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Arch Craniofac Surg > Volume 16(3); 2015 > Article
Park, Kim, and Lee: Medial Wall Orbital Reconstruction using Unsintered Hydroxyapatite Particles/Poly L-Lactide Composite Implants

Abstract

Background

Poly-L-lactide materials combined with hydroxyapatite (u-HA /PLLA) have been developed to overcome the drawbacks of absorbable materials, such as radiolucency and comparably less implant strength. This study was designed to evaluate the usefulness of u-HA/PLLA material in the repair of orbital medial wall defects.

Methods

This study included 10 patients with pure medial wall blow-out fractures. The plain radiographs were taken preoperatively, immediately after, and 2 months after surgery. The computed tomography scans were performed preoperatively and 2 months after surgery. Patients were evaluated for ease of manipulation, implant immobility, rigidity and complications with radiologic studies.

Results

None of the patients had postoperative complications, such as infection or enophthalmos. The u-HA/PLLA implants had adequate rigidity, durability, and stable position on follow-up radiographic studies. On average, implants were thawed 3.4 times and required 14 minutes of handling time.

Conclusion

The u-HA/PLLA implants are safe and reliable for reconstruction of orbital medial wall in terms of rigidity, immobility, radiopacity, and cost-effectiveness. These thin yet rigid implants can be useful where wide periosteal dissection is difficult due to defect location or size. Since the u-HA/PLLA material is difficult to manipulate, these implants are not suitable for use in complex 3-dimensional defects.

INTRODUCTION

The ideal implant for blow-out fracture reconstruction should have good biocompatibility, strength to contain orbital contents, sterilizability, and plasticity to shape the implant [1,2]. The implant would be radiopaque, to enable radiographic evaluation after surgery, but should not produce artifacts. Graft sources range from autogenous tissues, such as bone or cartilage, to alloplastic materials, with the latter currently considered the workhorse materials. Polymer used widely as alloplastic materials can be divided into absorbable and non-absorbable types. Absorbable implants are made from poly-L-lactide (PLLA), poly-L/DL-lactide (P(L/DL) LA) 70/30, polydioxanone, or PLLA/polyglycolic acid (PGA), all of which have enough biomechanical resistance to reconstruct the orbital wall. However, these polymers are not radiopaque, and implants made from these polymers cannot be evaluated by radiographic studies after implantation. Some absorbable materials do not remain durable until the bone defect heals [3]. Thus, the use of absorbable implants, especially for large defects of the orbital wall, has been limited. Non-absorbable types are usually made from porous polyethylene, with or without titanium reinforcement. These implants are easy to manipulate and at the same time are ridig. The downside is that they are expensive [4].
Currently, PLLA materials have been combined with hydroxyapatite to overcome the drawbacks of absorbable implants, such as radiolucency, limited durability, and low strength. Despite these advantages, the unsintered hydroxyapatite (u-HA)/PLLA composite device retains the absorbable property. It consists of composite u-HA, carbonate ion, fine particles, and PLLA. The devices are bioactive and biodegradable, and u-HA/PLLA composites have the potential for total replacement of bone [5,6].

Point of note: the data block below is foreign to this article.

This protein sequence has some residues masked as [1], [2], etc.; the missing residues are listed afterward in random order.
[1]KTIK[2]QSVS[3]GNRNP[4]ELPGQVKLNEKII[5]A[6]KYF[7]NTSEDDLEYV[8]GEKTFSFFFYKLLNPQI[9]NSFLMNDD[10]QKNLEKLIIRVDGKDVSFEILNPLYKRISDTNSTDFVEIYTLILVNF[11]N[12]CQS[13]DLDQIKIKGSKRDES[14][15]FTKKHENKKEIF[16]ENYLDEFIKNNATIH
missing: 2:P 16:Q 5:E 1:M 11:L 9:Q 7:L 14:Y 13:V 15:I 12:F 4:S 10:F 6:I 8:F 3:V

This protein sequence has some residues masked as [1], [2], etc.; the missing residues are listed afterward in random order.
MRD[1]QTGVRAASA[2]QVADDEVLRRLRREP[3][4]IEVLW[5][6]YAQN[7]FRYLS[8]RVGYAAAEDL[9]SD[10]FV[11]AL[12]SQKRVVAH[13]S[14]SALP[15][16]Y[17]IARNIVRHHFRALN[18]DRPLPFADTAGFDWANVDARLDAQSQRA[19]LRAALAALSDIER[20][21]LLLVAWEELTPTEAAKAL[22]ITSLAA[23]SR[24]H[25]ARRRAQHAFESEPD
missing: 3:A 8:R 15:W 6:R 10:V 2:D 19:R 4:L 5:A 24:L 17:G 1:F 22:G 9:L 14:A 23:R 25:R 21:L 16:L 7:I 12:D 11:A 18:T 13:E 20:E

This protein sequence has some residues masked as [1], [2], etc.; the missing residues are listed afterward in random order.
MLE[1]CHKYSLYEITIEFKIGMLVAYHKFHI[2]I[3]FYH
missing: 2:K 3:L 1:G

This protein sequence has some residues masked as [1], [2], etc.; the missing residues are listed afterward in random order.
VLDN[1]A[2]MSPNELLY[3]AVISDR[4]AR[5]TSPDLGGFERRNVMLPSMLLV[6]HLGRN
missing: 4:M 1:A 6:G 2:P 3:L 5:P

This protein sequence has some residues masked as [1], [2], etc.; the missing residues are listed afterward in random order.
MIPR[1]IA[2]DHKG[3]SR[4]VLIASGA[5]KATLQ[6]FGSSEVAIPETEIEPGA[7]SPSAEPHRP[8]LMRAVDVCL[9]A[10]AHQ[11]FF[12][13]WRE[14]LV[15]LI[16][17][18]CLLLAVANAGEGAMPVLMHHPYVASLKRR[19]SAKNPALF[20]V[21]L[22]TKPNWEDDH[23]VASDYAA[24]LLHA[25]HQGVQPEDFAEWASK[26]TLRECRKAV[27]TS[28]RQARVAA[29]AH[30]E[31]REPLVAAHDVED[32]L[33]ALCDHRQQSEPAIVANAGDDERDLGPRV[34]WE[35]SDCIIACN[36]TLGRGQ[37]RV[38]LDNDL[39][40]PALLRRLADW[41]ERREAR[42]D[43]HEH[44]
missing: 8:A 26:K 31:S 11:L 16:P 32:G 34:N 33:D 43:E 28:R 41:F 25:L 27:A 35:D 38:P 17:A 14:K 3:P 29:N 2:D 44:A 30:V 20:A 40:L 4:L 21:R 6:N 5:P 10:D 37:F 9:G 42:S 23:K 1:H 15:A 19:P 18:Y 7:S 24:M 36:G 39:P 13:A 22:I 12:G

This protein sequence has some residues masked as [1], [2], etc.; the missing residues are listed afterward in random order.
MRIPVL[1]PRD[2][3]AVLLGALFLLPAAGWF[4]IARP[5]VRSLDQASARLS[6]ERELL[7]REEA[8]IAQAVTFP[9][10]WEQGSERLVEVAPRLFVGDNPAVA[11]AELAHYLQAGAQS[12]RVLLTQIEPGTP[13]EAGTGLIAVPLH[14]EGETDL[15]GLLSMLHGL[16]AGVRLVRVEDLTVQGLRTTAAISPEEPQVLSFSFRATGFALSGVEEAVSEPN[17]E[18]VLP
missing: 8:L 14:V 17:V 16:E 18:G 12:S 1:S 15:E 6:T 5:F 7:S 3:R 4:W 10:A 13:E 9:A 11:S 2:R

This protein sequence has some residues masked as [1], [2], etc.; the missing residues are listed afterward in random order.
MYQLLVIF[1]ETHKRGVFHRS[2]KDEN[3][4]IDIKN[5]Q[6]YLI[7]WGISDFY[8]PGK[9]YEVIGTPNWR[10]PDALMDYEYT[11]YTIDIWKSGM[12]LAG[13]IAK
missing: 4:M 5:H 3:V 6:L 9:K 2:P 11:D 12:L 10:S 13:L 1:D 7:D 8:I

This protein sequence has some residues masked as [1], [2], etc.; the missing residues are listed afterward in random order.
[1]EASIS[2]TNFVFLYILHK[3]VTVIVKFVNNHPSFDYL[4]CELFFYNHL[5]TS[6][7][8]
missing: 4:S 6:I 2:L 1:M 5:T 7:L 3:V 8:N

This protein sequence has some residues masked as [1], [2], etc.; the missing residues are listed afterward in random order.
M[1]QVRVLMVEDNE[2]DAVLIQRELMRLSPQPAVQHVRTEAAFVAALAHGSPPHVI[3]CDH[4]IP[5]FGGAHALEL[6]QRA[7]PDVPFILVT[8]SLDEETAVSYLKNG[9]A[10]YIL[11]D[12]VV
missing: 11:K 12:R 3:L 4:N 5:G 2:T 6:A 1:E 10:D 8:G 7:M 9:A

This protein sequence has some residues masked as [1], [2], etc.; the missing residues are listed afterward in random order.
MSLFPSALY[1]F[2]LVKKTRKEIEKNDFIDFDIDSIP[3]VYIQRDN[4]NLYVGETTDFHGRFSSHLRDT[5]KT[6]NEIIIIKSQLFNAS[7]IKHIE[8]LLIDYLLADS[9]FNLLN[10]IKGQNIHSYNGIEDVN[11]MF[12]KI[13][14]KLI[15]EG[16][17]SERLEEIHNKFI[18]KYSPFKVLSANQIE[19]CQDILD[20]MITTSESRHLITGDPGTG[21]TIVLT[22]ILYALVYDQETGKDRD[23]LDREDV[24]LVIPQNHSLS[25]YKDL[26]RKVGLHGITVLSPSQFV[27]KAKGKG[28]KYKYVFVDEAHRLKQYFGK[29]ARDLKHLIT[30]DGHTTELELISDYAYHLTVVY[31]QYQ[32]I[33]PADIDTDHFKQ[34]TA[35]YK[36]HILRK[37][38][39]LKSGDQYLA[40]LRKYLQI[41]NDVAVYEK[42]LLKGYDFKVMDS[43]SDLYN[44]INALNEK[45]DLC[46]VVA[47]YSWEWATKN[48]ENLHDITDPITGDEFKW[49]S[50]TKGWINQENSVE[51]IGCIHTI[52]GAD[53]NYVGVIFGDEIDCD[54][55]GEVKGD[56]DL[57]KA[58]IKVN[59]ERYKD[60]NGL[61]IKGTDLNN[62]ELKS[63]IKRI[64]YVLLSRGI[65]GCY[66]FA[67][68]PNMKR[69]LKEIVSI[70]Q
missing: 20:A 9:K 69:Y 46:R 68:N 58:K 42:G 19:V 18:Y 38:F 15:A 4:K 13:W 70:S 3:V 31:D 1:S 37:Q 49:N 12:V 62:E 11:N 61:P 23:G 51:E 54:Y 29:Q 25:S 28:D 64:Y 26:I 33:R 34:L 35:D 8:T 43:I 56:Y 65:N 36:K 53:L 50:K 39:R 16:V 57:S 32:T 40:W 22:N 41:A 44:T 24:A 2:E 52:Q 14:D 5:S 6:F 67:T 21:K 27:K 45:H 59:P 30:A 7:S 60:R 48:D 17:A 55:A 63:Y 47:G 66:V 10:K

In this study, we aimed to investigate the usefulness of u-HA/PLLA in medial orbital wall reconstruction.

METHODS

A single-institutional prospective study was performed for all patients with medial wlal blowout fractures between October 2014 to February 2015. All of the patients had pure medial orbital wall fractures; those who had non-pure orbital wall fractures, or combined medial and orbital floor fractures, were excluded from the study. Surgical indication was made for expected future enophthalmos, defects greater than 2.5 cm2, extraocular movement impairment, and/or diplopia. All of the patients underwent reconstruction of the orbital wall using the u-HA/PLLA implants (Osteotrans MX®, Takiron Co., Osaka, Japan). The operations were performed by the same surgeon in all cases.
Patients routinely underwent 3-dimensional computed tomography (CT) imaging and plain radiographs. The plain radiographs were taken preoperatively, immediately after, and at 2 months after surgery. The CT scans were performed preoperatively and at 2 months after surgery. On preoperative CT images, the height and depth of medial orbital wall defects were measured using coronal and axial views. The defect size was estimated by multiplying the depth by the height, with the assumption that the defect was rhomboid in shape.

Post-implantation immobility or migration

Postoperative Waters' view radiographs were used to evalaute post-implantation immobility. The angle between the implantation line and midline was defined as the implant angle. The implant line extended from the most superior to most inferior points of the implant. The line connecting the nasion and anterior nasal spine was defined as midline (Fig. 1). Postoperative CT (2 months after operation) was also used to evaluate any extrusion of the implant. An implant was considered to be extruded if the anterior border of the implant extended beyond the orbital rim.

Implant rigidity and durability

Implant rigidity was evaluated via Waters' view taken immediately and at 2 months after the operation. On the Waters' view, the midpoint of implant was regarded as the center of the orbital wall defect. The distance between midline and implant midpoint was measured. Any change in this distance was used as a proxy measure of insufficient rigidity (Fig. 2).

Handling time and number of thawing and bending

The implant handling time was defined as the time spent in trimming, molding, and insertion of the implant into the orbital defect. Also, we counted the number of thawing and bending of the implant. The handling time and number of thawing and bending were used to interpret the ease of implant use.